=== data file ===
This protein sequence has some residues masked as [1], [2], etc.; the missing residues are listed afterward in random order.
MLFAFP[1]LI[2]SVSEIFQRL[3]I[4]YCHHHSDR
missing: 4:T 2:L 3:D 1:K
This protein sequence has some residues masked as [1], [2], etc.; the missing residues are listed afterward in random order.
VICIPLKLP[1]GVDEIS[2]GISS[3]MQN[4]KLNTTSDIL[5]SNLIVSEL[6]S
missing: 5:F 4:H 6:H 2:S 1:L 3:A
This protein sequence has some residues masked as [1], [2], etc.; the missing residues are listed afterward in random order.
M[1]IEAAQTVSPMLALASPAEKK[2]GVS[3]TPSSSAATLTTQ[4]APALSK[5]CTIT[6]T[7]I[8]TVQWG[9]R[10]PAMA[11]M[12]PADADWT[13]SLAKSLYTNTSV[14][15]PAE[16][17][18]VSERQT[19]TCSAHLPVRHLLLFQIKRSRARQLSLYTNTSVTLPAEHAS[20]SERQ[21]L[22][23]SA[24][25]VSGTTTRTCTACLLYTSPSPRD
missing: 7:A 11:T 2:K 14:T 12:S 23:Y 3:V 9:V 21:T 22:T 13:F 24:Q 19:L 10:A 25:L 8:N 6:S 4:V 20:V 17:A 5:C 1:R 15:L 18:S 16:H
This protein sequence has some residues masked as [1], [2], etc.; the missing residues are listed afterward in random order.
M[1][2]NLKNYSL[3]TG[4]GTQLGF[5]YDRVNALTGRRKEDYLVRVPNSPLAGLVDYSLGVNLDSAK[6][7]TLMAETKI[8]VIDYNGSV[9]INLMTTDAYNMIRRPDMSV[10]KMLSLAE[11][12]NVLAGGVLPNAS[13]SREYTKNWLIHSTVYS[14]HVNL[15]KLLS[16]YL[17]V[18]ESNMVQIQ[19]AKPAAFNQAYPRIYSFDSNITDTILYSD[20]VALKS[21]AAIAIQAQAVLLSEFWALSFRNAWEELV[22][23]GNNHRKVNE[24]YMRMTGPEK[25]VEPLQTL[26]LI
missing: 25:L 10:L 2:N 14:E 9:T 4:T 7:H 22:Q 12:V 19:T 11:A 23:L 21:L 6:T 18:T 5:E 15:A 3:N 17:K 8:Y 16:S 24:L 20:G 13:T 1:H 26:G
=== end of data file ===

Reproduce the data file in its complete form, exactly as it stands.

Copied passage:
This protein sequence has some residues masked as [1], [2], etc.; the missing residues are listed afterward in random order.
MLFAFP[1]LI[2]SVSEIFQRL[3]I[4]YCHHHSDR
missing: 4:T 2:L 3:D 1:K
This protein sequence has some residues masked as [1], [2], etc.; the missing residues are listed afterward in random order.
VICIPLKLP[1]GVDEIS[2]GISS[3]MQN[4]KLNTTSDIL[5]SNLIVSEL[6]S
missing: 5:F 4:H 6:H 2:S 1:L 3:A
This protein sequence has some residues masked as [1], [2], etc.; the missing residues are listed afterward in random order.
M[1]IEAAQTVSPMLALASPAEKK[2]GVS[3]TPSSSAATLTTQ[4]APALSK[5]CTIT[6]T[7]I[8]TVQWG[9]R[10]PAMA[11]M[12]PADADWT[13]SLAKSLYTNTSV[14][15]PAE[16][17][18]VSERQT[19]TCSAHLPVRHLLLFQIKRSRARQLSLYTNTSVTLPAEHAS[20]SERQ[21]L[22][23]SA[24][25]VSGTTTRTCTACLLYTSPSPRD
missing: 7:A 11:T 2:K 14:T 12:S 23:Y 3:V 9:V 21:T 22:T 13:F 24:Q 19:L 10:A 25:L 8:N 6:S 4:V 20:V 17:A 5:C 1:R 15:L 18:S 16:H
This protein sequence has some residues masked as [1], [2], etc.; the missing residues are listed afterward in random order.
M[1][2]NLKNYSL[3]TG[4]GTQLGF[5]YDRVNALTGRRKEDYLVRVPNSPLAGLVDYSLGVNLDSAK[6][7]TLMAETKI[8]VIDYNGSV[9]INLMTTDAYNMIRRPDMSV[10]KMLSLAE[11][12]NVLAGGVLPNAS[13]SREYTKNWLIHSTVYS[14]HVNL[15]KLLS[16]YL[17]V[18]ESNMVQIQ[19]AKPAAFNQAYPRIYSFDSNITDTILYSD[20]VALKS[21]AAIAIQAQAVLLSEFWALSFRNAWEELV[22][23]GNNHRKVNE[24]YMRMTGPEK[25]VEPLQTL[26]LI
missing: 25:L 10:L 2:N 14:E 9:T 4:T 7:H 22:Q 12:V 19:T 11:A 23:L 21:L 6:T 18:T 5:E 15:A 3:N 17:K 8:Y 16:S 24:L 20:G 13:T 1:H 26:G